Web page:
Victory and Santa Cruz Parks—the former, originally dedicated in 1889 and acting as the city’s oldest park, stretching on the south side of Ocean between Alamitos and Magnolia Avenues and the latter stretching on the same side of Ocean from Cedar to Golden Avenues in DTLB—have always been lovingly mocked by both residents and city planners alike: They’re basically the sidewalk decoration for the many old and new high-rises running along the major arterial that is Ocean.
And “for the first time since 1989,” according to a press release from the City of Long Beach, the city wants to actually update the design guidelines—the document which guides what can and can’t be done to the space—but not before seeking the public’s input on the project: Public comment on the project runs through June 9 and the city is hosting a “Popup at the Park” where people can visit Saturday, May 20 from 9AM to 11AM, in front of the OceanAire apartment complex between Pine and Pacific Avenues on Ocean Boulevard, to learn the history of park and provide feedback.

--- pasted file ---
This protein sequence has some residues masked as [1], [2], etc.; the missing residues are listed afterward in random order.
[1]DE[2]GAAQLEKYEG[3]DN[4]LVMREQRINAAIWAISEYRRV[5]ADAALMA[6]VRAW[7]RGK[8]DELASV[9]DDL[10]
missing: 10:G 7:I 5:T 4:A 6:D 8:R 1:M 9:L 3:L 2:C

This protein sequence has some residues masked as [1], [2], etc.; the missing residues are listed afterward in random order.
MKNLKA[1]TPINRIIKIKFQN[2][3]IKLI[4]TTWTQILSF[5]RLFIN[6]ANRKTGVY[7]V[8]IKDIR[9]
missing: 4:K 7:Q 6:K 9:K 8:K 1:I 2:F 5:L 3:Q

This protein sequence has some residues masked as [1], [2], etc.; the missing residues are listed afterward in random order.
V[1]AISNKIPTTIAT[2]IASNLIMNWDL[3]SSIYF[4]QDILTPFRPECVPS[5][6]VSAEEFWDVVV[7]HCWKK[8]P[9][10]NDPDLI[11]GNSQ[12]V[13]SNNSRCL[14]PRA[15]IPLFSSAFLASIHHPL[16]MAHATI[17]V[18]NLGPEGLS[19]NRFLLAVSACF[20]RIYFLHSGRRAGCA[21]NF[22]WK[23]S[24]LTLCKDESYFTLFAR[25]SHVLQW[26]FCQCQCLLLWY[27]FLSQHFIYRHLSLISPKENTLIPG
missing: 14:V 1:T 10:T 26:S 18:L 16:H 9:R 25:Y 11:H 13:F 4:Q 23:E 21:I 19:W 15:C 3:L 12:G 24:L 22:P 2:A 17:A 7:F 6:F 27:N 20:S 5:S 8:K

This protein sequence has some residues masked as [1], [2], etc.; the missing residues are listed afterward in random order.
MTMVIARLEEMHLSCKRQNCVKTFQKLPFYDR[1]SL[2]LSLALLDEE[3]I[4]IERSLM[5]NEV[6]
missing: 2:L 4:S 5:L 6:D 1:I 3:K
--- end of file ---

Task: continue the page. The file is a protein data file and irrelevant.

Well, asking the public about those decades-old plans kinda for the first time since 1989.
The city actually reached out to the public back in December of 2019 and again in February of 2020 about updating the design guidelines—only to be shut down by Le Pandemic.
Now, the city has a genuinely full, viable plan for what is being dubbed as a linear park—but don’t quite expect a High Line experience: There are certainly stretches which can be interconnected almost seamlessly (outside of space for cars to pass or structural interferences) but is perpetually broken up by, well, spaces for cars to pass and structural interferences along the entirety of the park.
Partially created out of a need to honor what was there before—Victory Park is Long Beach’s first formal park, a stretch of oceanfront bluff that was a recreational and social space long before Downtown Long Beach became, well, the Downtown—and the need to squeeze as much green space as possible in a part of town that has been nearly entirely developed.
And in all frankness, this update needs to be applauded: Sure, it might not quite be as elevated as the High Line but it is, nonetheless, a stretch of dotted-with-disconnects green space that can, with the right design and approach, become a series of mini-assets along Ocean Boulevard.
The public review period will be open through June 9, 2023. All comments can be provided to Project Planner, Alex Muldrow at Alex.Muldrow@longbeach.gov. “Popup at the Park” will take place in front of the OceanAire apartment complex between Pine and Pacific Avenues on the south side of Ocean Boulevard on Saturday, May 20, from 9AM to 11AM.